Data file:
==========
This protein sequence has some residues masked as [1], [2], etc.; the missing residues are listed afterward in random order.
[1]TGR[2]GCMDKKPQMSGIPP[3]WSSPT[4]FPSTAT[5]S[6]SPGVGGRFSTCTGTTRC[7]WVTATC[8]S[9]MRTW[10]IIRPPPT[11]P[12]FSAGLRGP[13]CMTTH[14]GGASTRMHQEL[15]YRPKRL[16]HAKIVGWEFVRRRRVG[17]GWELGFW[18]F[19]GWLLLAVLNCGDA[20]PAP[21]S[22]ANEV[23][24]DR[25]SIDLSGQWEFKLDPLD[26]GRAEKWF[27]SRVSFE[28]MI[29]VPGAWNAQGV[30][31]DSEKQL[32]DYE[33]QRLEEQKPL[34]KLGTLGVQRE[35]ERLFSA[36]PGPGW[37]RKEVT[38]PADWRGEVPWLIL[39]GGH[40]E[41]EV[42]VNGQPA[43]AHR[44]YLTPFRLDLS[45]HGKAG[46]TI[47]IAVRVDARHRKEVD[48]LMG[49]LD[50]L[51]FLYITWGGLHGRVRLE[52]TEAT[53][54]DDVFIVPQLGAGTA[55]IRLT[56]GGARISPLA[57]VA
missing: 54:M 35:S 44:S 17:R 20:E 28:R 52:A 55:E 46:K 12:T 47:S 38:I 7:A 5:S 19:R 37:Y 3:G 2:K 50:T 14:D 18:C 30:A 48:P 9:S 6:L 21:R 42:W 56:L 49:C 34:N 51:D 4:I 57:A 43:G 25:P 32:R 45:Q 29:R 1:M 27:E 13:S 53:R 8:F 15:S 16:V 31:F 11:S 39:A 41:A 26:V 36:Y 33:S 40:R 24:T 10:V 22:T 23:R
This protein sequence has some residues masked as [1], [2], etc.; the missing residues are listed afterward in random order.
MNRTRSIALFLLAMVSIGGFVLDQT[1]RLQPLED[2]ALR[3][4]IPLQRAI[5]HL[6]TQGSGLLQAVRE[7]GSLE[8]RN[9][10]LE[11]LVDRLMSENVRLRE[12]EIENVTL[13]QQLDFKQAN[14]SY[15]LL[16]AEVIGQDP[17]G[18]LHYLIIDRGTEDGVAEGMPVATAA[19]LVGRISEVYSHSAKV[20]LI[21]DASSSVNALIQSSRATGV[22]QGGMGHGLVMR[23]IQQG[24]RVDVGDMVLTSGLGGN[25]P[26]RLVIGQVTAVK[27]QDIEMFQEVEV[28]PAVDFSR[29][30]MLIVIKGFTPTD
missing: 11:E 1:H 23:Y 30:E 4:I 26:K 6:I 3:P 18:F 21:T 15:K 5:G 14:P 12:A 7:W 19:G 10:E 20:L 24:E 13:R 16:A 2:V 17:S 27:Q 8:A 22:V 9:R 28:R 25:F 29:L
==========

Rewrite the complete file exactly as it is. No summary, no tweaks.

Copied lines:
This protein sequence has some residues masked as [1], [2], etc.; the missing residues are listed afterward in random order.
[1]TGR[2]GCMDKKPQMSGIPP[3]WSSPT[4]FPSTAT[5]S[6]SPGVGGRFSTCTGTTRC[7]WVTATC[8]S[9]MRTW[10]IIRPPPT[11]P[12]FSAGLRGP[13]CMTTH[14]GGASTRMHQEL[15]YRPKRL[16]HAKIVGWEFVRRRRVG[17]GWELGFW[18]F[19]GWLLLAVLNCGDA[20]PAP[21]S[22]ANEV[23][24]DR[25]SIDLSGQWEFKLDPLD[26]GRAEKWF[27]SRVSFE[28]MI[29]VPGAWNAQGV[30][31]DSEKQL[32]DYE[33]QRLEEQKPL[34]KLGTLGVQRE[35]ERLFSA[36]PGPGW[37]RKEVT[38]PADWRGEVPWLIL[39]GGH[40]E[41]EV[42]VNGQPA[43]AHR[44]YLTPFRLDLS[45]HGKAG[46]TI[47]IAVRVDARHRKEVD[48]LMG[49]LD[50]L[51]FLYITWGGLHGRVRLE[52]TEAT[53][54]DDVFIVPQLGAGTA[55]IRLT[56]GGARISPLA[57]VA
missing: 54:M 35:S 44:S 17:R 20:E 28:R 52:A 55:E 46:K 12:T 47:S 38:I 7:A 5:S 19:R 37:Y 3:G 2:K 50:T 14:D 18:C 30:A 48:P 9:S 6:L 21:R 42:W 56:L 49:C 34:N 51:D 4:I 57:A 43:G 25:P 32:R 45:Q 29:R 1:M 27:E 13:S 53:R 8:F 15:S 16:V 31:F 11:S 39:A 41:A 26:V 36:Y 33:S 40:R 24:T 10:V 22:T 23:R
This protein sequence has some residues masked as [1], [2], etc.; the missing residues are listed afterward in random order.
MNRTRSIALFLLAMVSIGGFVLDQT[1]RLQPLED[2]ALR[3][4]IPLQRAI[5]HL[6]TQGSGLLQAVRE[7]GSLE[8]RN[9][10]LE[11]LVDRLMSENVRLRE[12]EIENVTL[13]QQLDFKQAN[14]SY[15]LL[16]AEVIGQDP[17]G[18]LHYLIIDRGTEDGVAEGMPVATAA[19]LVGRISEVYSHSAKV[20]LI[21]DASSSVNALIQSSRATGV[22]QGGMGHGLVMR[23]IQQG[24]RVDVGDMVLTSGLGGN[25]P[26]RLVIGQVTAVK[27]QDIEMFQEVEV[28]PAVDFSR[29][30]MLIVIKGFTPTD
missing: 11:E 1:H 23:Y 30:E 4:I 26:K 6:I 3:P 18:F 21:T 15:K 5:G 14:P 12:A 7:W 19:G 10:E 20:L 24:E 13:R 16:A 2:V 17:S 27:Q 8:A 22:V 9:R 28:R 25:F 29:L